The fact that majority of portable computing devices and smart phones these days have built in Global Positioning System (GPS) capabilities prove just how pervasive the technology has become.
The technology was originally developed in the early 70s by the US Department of Defense in order to overcome the limitations of conventional navigation systems, and matured around 1994, with 24 satellites serving as the backbone. Nowadays, the technology is still being maintained by the US government, but has been made available to just about anyone who has access to a GPS receiver. The public then took the technology and ran with it, developing applications for conventional navigation (what it was originally made for), security, and in what seems like its most practical use: fleet management for courier businesses.
What Did Courier Businesses Use Before GPS?
Before we can answer this question, we first need to outline the various ways GPS technology is used in a courier business. There are basically three different applications: navigation, tracking, and management.
1. Navigation - this is the original purpose of GPS technology (besides spying and intelligence gathering). Instead of relying on paper maps, compasses, and celestial bodies, couriers can just rely on a GPS receiver.
2. Tracking - without GPS tracking devices, managers would have to rely on constant voice calls in order to get updates on the status and location of the delivery vehicles, which is not only time-consuming but also inefficient. It also doesn't prevent employees from slacking off and making excuses over the phone.
3. Fleet Management - in the days before global positioning systems made fleet managers' jobs easier, the actual job of scheduling deliveries and planning routes is more of a reactive task than an active one. Managers are rarely able to make adjustments to routes and deploy replacement vehicles in real time, as they are usually only notified of problems after the fact.
Then Came the GPS
When GPS became available for courier use, it turned the whole industry upside down (in a good way.) Navigation, tracking, and fleet management were all improved and made easier, now that businesses have real time and on demand access to the location, speed, availability, and route of their vehicles without even requiring a phone call.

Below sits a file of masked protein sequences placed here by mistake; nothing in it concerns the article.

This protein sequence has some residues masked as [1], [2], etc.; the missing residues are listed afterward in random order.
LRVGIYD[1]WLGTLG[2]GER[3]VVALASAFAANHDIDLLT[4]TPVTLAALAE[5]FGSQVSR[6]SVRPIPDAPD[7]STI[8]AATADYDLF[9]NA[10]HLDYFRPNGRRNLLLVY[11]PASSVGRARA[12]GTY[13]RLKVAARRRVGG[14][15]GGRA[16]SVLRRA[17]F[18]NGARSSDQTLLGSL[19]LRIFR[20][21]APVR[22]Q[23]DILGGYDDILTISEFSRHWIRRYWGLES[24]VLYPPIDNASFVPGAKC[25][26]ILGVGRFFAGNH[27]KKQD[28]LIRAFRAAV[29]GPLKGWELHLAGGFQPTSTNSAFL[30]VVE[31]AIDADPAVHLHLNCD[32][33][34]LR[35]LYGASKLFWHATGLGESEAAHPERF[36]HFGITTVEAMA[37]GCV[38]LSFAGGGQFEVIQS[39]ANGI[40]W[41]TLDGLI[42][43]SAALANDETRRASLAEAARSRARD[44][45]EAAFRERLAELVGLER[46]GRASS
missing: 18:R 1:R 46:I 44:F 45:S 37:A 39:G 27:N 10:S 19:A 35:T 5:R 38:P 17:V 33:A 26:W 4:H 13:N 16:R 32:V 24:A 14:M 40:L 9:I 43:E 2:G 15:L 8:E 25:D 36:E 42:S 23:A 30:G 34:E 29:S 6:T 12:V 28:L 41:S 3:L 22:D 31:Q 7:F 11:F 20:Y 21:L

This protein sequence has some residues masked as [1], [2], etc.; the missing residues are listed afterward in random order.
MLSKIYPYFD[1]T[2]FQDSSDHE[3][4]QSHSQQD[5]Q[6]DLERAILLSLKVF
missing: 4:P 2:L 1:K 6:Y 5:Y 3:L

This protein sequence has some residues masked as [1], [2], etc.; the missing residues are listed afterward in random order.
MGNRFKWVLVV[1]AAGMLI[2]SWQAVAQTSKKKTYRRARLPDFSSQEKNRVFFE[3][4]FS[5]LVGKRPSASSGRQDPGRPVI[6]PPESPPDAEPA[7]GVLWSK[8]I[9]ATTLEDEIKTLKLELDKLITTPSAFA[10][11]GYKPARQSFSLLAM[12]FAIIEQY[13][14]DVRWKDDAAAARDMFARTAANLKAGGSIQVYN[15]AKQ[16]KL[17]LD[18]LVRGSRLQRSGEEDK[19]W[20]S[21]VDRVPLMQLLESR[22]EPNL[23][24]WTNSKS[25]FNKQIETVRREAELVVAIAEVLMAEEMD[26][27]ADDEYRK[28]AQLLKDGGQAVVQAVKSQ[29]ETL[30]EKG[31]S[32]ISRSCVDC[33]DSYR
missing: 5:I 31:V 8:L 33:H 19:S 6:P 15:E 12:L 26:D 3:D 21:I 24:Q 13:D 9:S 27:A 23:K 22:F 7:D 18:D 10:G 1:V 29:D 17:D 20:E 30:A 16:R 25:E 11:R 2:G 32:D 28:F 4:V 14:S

Unlike maps, the data that GPS devices receive are updated up to the second. Even the newest paper maps cannot anticipate geographical changes that happen on the same day. Additionally, a GPS receiver also has access to live traffic updates (which means drivers can avoid roads that are congested) and can calculate the fastest routes based on real-time data gathered from the satellites. This is a very important feature, as maps cannot always give you the fastest routes because it can't predict traffic jams, road blocks, and other unavoidable hurdles. Modern GPSes, on the other hand, will accept a coordinate and then compute the route that will get you there fastest (because the shortest route from point A to B is not always the fastest, particularly when mitigating factors like traffic jams, blockages, and mandatory speed limits come into play).
GPS trackers can be installed on the company vehicles, so that managers can regularly check the status of the deliveries just by checking the location, the speed, or if the vehicle is actually moving. This means employees can no longer take frequent rest stops or make personal visits on company time without someone from the head office knowing. Provided that the employees are properly oriented and made aware of the tracking going on, it may even work as a deterrent for laziness, since there are people who would have under performed if they didn't know that they are being monitored.
Another aspect of tracking that is useful is the more serious case of theft. Stolen or lost vehicles are no longer a problem as it's easy for the company or law enforcement agents to track the vehicle's location using the GPS tracker. There are even models of GPS trackers that can be activated remotely, so even if they were turned off by thieves, law enforcement officials can easily reactivate them and start tracking without the perpetrators even knowing.
Now that managers can see the status of the vehicles in real time, the entire operation is made more efficient and flexible, as any problem encountered on the road is seen by supervisors as they happen, so arrangements can be made immediately. These include sending relievers, deploying additional couriers, or even instructing drivers to avoid specific routes or prioritize certain deliveries in case the current one will be delayed no matter what.
A lot of companies even take advantage of GPS' ability to make fleet management more active instead of reactive, by passing over delivery status information to the customers or recipients. This drastically cuts down on complaints and customer support coming from people who are anxious over the status of their items, as they can just check on their own.